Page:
Coping with and Managing Depression

‘What can I do to help manage my depression on a practical level,’ some may wonder. If you can find an exercise that you enjoy, it can help boost your mood and according to a Mayo Clinic Staff, exercise “has many psychological and emotional benefits.” The Mayo Clinic further notes exercises can help you:

  • Gain confidence – Meeting exercise goals or challenges, even small ones, can boost your self-confidence. Getting in shape can also make you feel better about your appearance.
  • Take your mind off worries – Exercise is a distraction that can get you away from the cycle of negative thoughts that feed anxiety and depression.
  • Get more social interaction – Exercise may give you the chance to meet or socialize with others. Just exchanging a friendly smile or greeting as you walk around your neighborhood can help your mood.
  • Cope in a healthy way – Doing something positive to manage anxiety or depression is a healthy coping strategy. Trying to feel better by drinking alcohol, dwelling on how badly you feel, or hoping anxiety or depression will go away on its own can lead to worsening symptoms.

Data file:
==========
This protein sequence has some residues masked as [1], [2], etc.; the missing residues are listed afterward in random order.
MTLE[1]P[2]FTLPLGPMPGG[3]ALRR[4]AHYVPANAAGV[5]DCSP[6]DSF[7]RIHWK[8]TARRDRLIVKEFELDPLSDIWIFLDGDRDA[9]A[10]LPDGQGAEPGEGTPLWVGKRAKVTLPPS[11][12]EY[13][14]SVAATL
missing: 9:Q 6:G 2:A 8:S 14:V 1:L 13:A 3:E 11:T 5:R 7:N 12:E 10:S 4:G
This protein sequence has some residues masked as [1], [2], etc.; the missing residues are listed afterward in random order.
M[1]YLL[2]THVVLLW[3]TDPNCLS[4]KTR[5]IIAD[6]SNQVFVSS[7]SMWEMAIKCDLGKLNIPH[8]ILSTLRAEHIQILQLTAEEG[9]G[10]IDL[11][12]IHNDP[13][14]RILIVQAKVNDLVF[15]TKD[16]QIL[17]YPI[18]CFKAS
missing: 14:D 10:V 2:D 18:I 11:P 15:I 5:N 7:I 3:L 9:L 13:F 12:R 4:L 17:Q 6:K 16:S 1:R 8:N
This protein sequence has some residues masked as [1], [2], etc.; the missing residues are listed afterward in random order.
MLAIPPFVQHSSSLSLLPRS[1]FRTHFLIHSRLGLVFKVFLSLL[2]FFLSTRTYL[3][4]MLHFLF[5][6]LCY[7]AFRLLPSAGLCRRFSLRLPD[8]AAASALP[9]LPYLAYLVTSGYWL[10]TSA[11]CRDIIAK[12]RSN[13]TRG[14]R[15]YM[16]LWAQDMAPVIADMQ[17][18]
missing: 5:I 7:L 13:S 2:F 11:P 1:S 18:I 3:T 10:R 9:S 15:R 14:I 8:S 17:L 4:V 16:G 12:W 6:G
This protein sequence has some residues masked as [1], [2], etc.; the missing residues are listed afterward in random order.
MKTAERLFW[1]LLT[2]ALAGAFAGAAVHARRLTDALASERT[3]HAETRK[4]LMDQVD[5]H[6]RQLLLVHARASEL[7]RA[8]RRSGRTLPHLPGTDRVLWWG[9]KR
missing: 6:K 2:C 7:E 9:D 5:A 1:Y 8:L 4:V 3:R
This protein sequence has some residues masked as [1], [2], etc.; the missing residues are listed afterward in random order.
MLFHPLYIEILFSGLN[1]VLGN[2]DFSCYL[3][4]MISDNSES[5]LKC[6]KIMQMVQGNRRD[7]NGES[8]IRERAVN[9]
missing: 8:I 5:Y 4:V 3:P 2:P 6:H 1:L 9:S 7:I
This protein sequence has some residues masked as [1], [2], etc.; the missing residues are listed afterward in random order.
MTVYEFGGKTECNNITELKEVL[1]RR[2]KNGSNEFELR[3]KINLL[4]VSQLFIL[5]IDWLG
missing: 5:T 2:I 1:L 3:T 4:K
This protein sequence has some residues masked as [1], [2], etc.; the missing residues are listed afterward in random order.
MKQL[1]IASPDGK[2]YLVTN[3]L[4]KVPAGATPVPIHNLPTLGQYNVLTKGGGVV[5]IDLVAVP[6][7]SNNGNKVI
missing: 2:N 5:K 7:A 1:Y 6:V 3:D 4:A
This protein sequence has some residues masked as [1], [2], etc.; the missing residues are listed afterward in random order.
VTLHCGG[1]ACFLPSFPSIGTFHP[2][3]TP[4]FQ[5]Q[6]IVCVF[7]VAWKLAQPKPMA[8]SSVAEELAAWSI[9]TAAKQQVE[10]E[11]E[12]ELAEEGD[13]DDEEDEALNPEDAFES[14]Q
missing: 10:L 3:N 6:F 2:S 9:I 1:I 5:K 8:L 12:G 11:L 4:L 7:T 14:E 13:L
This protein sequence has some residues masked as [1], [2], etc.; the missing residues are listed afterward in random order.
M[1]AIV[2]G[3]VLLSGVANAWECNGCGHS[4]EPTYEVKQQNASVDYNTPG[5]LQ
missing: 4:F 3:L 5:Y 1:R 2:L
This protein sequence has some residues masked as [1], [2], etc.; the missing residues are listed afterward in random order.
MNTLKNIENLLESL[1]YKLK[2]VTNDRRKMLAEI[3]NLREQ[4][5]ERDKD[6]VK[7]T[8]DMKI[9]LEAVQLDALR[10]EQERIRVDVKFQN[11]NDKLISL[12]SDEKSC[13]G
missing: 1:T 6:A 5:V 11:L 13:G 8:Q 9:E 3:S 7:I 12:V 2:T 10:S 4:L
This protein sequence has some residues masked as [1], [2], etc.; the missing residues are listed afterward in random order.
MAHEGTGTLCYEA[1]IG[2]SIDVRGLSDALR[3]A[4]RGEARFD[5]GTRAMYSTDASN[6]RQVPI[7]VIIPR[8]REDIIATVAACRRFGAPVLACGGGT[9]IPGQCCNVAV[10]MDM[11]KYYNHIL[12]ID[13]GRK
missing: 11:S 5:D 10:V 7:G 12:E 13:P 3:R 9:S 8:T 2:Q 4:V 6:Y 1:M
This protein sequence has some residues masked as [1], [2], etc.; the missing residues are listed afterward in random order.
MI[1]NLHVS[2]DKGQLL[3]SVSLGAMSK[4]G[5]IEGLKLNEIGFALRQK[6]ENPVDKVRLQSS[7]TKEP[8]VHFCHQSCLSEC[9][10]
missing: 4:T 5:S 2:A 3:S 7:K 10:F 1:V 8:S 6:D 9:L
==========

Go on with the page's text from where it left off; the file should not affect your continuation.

For people like Garry Jones, along with his prescribed medications, he’s started to enjoy things he’s only dreamed about such as skydiving. Skydiving may not be for everyone but I’m certain there are things we can think of that we’ve only dreamed of doing. Though it’s a struggle to get out of bed at times, Jones makes it a point to exercise regularly for his physical and mental health. As he reflected on this topic Jones spoke of the importance of “taking medication as prescribed by doctors.” He’s also spoke on a panel on the topic of depression along with Terrie Williams (his mentor) at the National Book Club Conference held in Atlanta, GA. Terri Williams authored, Black Pain: It just looks like we’re not hurting.


Center for Disease Control and Prevention (2011) An Estimated 1 in 10 U.S. Adults Report Depression. Retrieved from:

Diamond, Jed, (1998), Male Menopause. Available at:

Mayo Clinic Staff; (2010). Depression and anxiety: Exercise eases symptoms. Retrieved from:

National Institute of Mental Health. Women and depression: discovering hope. Bethesda, MD: US Department of Health and Human Services, National Institutes of Health, National Institute of Mental Health; (2009). Retrieved from:

Smith, Melinda, M.A., and Jaffe, Jaelline, Ph.D. (2012), Depression in Women Causes, Symptoms, and Treatment. Retrieved from:

Watkins, Boyce (2009), Terrie Williams on “Black Pain” and Depression, Retrieved from:

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1 Comment

  • Depression Magazine
    September 6, 2013 at 1:01 pm

    Regarding the issue of depression rates amongst men and women I think there is a growing belief that the rates are much closer than previously thought. The symptoms are not always the same so that makes diagnosis more difficult and men often find it harder to ask for help.


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